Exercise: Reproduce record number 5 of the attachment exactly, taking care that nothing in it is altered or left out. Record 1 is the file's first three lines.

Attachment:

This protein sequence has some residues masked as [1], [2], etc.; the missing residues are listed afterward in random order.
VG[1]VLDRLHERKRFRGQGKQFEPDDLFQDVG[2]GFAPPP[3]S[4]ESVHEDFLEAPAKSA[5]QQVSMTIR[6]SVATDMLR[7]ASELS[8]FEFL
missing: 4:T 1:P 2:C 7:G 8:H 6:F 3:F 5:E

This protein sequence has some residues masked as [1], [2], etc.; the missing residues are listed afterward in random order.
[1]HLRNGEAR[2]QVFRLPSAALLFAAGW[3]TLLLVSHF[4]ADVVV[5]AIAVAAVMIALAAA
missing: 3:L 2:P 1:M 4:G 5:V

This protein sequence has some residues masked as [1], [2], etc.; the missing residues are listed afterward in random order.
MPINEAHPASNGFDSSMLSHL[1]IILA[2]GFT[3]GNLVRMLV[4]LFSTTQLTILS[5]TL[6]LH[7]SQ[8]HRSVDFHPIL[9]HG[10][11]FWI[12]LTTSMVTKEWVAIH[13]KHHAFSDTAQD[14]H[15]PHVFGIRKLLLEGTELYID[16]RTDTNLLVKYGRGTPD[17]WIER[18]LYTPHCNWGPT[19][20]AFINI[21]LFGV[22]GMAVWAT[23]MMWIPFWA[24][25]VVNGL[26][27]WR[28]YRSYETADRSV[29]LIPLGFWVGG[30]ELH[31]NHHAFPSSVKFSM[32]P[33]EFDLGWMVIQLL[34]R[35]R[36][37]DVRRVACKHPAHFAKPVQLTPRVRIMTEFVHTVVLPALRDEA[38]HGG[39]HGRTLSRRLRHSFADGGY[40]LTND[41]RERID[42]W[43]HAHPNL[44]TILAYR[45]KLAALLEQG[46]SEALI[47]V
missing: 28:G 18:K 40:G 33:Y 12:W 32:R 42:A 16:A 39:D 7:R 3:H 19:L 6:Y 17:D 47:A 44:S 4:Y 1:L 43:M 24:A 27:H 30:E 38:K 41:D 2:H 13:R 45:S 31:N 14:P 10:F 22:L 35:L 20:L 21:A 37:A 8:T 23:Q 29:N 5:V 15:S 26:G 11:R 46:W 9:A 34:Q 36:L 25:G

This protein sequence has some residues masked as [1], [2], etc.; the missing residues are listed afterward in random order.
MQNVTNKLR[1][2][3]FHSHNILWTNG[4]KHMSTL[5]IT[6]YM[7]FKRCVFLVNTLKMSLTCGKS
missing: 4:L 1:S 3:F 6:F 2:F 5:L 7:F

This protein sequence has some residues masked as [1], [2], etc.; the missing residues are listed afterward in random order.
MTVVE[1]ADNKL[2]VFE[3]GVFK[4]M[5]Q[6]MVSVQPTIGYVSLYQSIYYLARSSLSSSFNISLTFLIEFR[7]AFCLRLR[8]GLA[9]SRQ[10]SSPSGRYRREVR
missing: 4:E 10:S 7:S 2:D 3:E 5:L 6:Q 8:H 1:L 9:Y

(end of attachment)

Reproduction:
This protein sequence has some residues masked as [1], [2], etc.; the missing residues are listed afterward in random order.
MTVVE[1]ADNKL[2]VFE[3]GVFK[4]M[5]Q[6]MVSVQPTIGYVSLYQSIYYLARSSLSSSFNISLTFLIEFR[7]AFCLRLR[8]GLA[9]SRQ[10]SSPSGRYRREVR
missing: 4:E 10:S 7:S 2:D 3:E 5:L 6:Q 8:H 1:L 9:Y